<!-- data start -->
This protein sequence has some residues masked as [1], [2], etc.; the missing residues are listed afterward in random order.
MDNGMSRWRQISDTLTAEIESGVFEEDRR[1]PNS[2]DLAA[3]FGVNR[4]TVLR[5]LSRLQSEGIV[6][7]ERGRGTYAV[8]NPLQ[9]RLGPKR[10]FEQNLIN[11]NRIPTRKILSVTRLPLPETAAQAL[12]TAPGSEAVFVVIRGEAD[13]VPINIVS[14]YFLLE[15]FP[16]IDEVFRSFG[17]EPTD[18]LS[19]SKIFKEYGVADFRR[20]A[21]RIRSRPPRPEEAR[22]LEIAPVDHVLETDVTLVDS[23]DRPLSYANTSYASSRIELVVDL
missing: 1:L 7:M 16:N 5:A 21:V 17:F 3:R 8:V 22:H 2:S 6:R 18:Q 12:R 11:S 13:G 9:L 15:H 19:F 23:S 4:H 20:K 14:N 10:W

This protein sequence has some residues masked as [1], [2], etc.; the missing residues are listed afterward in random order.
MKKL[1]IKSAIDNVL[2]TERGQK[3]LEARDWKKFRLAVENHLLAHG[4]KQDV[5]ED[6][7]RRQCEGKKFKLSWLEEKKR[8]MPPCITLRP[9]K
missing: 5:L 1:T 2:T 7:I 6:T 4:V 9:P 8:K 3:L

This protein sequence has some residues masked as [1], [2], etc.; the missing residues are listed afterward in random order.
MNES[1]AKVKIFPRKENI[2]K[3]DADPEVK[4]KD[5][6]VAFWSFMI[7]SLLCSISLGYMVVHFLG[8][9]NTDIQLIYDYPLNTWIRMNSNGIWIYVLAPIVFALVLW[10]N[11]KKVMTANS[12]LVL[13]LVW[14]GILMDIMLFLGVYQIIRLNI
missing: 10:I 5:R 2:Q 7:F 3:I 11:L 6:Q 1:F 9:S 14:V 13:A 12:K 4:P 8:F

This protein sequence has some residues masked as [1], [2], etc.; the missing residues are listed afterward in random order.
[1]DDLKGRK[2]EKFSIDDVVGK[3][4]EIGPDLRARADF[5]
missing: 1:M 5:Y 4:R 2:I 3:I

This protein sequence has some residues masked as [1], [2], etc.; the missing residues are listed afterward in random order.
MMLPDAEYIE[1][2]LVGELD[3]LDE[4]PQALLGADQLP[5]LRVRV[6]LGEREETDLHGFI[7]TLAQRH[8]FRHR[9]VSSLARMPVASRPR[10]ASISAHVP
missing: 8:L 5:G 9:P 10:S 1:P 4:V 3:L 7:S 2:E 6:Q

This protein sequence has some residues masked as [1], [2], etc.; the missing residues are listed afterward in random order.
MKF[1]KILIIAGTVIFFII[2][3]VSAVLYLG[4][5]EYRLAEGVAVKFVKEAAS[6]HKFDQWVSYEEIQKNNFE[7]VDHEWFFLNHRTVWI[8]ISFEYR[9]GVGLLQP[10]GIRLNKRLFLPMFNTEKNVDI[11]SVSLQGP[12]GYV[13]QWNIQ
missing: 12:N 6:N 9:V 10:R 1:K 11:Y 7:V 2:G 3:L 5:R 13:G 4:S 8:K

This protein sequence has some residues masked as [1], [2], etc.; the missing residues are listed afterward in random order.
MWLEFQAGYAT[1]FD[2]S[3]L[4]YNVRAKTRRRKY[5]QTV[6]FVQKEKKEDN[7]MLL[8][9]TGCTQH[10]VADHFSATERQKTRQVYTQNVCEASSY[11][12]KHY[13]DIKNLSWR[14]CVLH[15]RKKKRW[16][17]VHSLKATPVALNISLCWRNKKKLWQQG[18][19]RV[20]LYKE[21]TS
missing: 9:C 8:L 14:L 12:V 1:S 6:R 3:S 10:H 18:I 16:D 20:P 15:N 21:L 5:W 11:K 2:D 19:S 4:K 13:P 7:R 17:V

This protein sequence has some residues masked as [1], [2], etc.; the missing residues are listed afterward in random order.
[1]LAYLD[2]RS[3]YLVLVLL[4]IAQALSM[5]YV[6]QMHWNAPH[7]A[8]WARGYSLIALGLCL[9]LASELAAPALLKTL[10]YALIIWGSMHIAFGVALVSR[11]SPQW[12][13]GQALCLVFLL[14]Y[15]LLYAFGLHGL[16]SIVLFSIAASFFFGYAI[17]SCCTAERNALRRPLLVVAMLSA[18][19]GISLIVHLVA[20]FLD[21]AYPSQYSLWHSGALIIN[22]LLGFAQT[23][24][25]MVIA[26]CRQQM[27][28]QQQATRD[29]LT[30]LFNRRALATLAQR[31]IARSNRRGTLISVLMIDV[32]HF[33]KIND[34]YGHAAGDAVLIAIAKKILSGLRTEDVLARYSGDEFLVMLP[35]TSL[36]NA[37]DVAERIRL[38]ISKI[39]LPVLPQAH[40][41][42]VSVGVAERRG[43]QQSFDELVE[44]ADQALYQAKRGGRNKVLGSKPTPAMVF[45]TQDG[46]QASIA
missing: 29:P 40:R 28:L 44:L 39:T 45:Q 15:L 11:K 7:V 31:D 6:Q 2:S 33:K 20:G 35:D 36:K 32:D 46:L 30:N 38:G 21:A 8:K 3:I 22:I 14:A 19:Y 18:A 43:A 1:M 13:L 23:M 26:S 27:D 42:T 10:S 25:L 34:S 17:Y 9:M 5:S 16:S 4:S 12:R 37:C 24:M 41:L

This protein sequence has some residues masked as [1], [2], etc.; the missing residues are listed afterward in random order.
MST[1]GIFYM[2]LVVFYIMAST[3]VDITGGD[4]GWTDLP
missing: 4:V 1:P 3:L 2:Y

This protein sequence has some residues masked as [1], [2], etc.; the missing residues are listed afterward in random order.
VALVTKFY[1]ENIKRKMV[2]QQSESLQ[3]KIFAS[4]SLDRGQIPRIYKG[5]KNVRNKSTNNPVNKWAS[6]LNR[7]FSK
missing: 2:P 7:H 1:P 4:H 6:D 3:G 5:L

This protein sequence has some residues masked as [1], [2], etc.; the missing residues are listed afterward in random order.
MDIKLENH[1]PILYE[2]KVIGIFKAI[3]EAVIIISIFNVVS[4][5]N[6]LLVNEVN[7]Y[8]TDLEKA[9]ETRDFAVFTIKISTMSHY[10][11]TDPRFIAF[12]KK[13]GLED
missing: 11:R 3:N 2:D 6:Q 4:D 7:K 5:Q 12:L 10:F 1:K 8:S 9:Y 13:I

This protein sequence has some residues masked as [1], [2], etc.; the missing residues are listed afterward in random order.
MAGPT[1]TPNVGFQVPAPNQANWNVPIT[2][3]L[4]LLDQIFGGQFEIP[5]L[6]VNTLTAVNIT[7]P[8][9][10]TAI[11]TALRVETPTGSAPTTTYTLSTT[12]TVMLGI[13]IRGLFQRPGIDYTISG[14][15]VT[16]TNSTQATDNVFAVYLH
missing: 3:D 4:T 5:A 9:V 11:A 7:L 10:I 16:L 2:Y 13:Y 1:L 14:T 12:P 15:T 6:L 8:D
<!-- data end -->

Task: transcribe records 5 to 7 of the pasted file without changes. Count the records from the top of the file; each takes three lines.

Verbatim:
This protein sequence has some residues masked as [1], [2], etc.; the missing residues are listed afterward in random order.
MMLPDAEYIE[1][2]LVGELD[3]LDE[4]PQALLGADQLP[5]LRVRV[6]LGEREETDLHGFI[7]TLAQRH[8]FRHR[9]VSSLARMPVASRPR[10]ASISAHVP
missing: 8:L 5:G 9:P 10:S 1:P 4:V 3:L 7:S 2:E 6:Q

This protein sequence has some residues masked as [1], [2], etc.; the missing residues are listed afterward in random order.
MKF[1]KILIIAGTVIFFII[2][3]VSAVLYLG[4][5]EYRLAEGVAVKFVKEAAS[6]HKFDQWVSYEEIQKNNFE[7]VDHEWFFLNHRTVWI[8]ISFEYR[9]GVGLLQP[10]GIRLNKRLFLPMFNTEKNVDI[11]SVSLQGP[12]GYV[13]QWNIQ
missing: 12:N 6:N 9:V 10:R 1:K 11:Y 7:V 2:G 3:L 5:R 13:G 4:S 8:K

This protein sequence has some residues masked as [1], [2], etc.; the missing residues are listed afterward in random order.
MWLEFQAGYAT[1]FD[2]S[3]L[4]YNVRAKTRRRKY[5]QTV[6]FVQKEKKEDN[7]MLL[8][9]TGCTQH[10]VADHFSATERQKTRQVYTQNVCEASSY[11][12]KHY[13]DIKNLSWR[14]CVLH[15]RKKKRW[16][17]VHSLKATPVALNISLCWRNKKKLWQQG[18][19]RV[20]LYKE[21]TS
missing: 9:C 8:L 14:L 12:V 1:S 6:R 3:S 10:H 18:I 16:D 20:P 15:N 21:L 5:W 11:K 2:D 19:S 4:K 13:P 7:R 17:V